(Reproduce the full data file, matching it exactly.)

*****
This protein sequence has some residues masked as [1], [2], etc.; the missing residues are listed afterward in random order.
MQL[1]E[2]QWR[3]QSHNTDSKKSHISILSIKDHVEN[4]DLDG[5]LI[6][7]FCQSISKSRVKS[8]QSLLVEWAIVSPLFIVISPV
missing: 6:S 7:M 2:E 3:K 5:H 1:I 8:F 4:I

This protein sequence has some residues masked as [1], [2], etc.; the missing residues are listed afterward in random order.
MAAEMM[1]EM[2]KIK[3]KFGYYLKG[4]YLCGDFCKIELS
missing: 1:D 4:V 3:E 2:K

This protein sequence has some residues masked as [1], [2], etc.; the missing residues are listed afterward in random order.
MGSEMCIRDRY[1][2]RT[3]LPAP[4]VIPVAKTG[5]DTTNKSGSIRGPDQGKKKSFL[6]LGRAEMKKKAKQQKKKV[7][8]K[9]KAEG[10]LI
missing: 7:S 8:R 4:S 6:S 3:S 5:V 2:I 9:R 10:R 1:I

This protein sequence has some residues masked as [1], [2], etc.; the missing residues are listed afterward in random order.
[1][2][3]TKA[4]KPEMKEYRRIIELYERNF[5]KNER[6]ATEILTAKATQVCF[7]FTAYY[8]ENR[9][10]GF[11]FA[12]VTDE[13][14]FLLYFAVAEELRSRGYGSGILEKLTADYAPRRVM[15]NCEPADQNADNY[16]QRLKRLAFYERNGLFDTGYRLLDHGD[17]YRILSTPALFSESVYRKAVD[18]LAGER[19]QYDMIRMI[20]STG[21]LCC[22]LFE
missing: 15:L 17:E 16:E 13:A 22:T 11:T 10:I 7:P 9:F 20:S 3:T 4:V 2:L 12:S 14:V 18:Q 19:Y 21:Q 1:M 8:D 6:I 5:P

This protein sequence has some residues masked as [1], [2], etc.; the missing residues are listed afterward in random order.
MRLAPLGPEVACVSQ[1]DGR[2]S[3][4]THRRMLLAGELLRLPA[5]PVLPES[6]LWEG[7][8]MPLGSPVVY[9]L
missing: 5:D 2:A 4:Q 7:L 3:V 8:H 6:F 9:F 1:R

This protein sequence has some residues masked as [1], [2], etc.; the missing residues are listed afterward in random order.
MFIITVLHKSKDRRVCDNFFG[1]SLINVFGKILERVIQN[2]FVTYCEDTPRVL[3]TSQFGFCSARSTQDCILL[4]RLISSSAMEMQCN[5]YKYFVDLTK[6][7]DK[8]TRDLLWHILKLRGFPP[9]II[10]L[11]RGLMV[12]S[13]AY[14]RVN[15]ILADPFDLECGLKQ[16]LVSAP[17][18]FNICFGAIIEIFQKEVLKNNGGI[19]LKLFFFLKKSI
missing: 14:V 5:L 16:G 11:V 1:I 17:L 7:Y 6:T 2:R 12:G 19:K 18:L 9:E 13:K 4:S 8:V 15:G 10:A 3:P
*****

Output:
This protein sequence has some residues masked as [1], [2], etc.; the missing residues are listed afterward in random order.
MQL[1]E[2]QWR[3]QSHNTDSKKSHISILSIKDHVEN[4]DLDG[5]LI[6][7]FCQSISKSRVKS[8]QSLLVEWAIVSPLFIVISPV
missing: 6:S 7:M 2:E 3:K 5:H 1:I 8:F 4:I

This protein sequence has some residues masked as [1], [2], etc.; the missing residues are listed afterward in random order.
MAAEMM[1]EM[2]KIK[3]KFGYYLKG[4]YLCGDFCKIELS
missing: 1:D 4:V 3:E 2:K

This protein sequence has some residues masked as [1], [2], etc.; the missing residues are listed afterward in random order.
MGSEMCIRDRY[1][2]RT[3]LPAP[4]VIPVAKTG[5]DTTNKSGSIRGPDQGKKKSFL[6]LGRAEMKKKAKQQKKKV[7][8]K[9]KAEG[10]LI
missing: 7:S 8:R 4:S 6:S 3:S 5:V 2:I 9:R 10:R 1:I

This protein sequence has some residues masked as [1], [2], etc.; the missing residues are listed afterward in random order.
[1][2][3]TKA[4]KPEMKEYRRIIELYERNF[5]KNER[6]ATEILTAKATQVCF[7]FTAYY[8]ENR[9][10]GF[11]FA[12]VTDE[13][14]FLLYFAVAEELRSRGYGSGILEKLTADYAPRRVM[15]NCEPADQNADNY[16]QRLKRLAFYERNGLFDTGYRLLDHGD[17]YRILSTPALFSESVYRKAVD[18]LAGER[19]QYDMIRMI[20]STG[21]LCC[22]LFE
missing: 15:L 17:E 16:E 13:A 22:T 11:T 10:I 7:P 9:F 20:S 3:T 4:V 2:L 12:S 14:V 18:Q 19:Y 21:Q 1:M 8:D 6:I 5:P

This protein sequence has some residues masked as [1], [2], etc.; the missing residues are listed afterward in random order.
MRLAPLGPEVACVSQ[1]DGR[2]S[3][4]THRRMLLAGELLRLPA[5]PVLPES[6]LWEG[7][8]MPLGSPVVY[9]L
missing: 5:D 2:A 4:Q 7:L 3:V 8:H 6:F 9:F 1:R

This protein sequence has some residues masked as [1], [2], etc.; the missing residues are listed afterward in random order.
MFIITVLHKSKDRRVCDNFFG[1]SLINVFGKILERVIQN[2]FVTYCEDTPRVL[3]TSQFGFCSARSTQDCILL[4]RLISSSAMEMQCN[5]YKYFVDLTK[6][7]DK[8]TRDLLWHILKLRGFPP[9]II[10]L[11]RGLMV[12]S[13]AY[14]RVN[15]ILADPFDLECGLKQ[16]LVSAP[17][18]FNICFGAIIEIFQKEVLKNNGGI[19]LKLFFFLKKSI
missing: 14:V 5:L 16:G 11:V 1:I 17:L 7:Y 6:T 2:R 12:G 19:K 18:L 9:E 13:K 4:S 8:V 15:G 10:A 3:P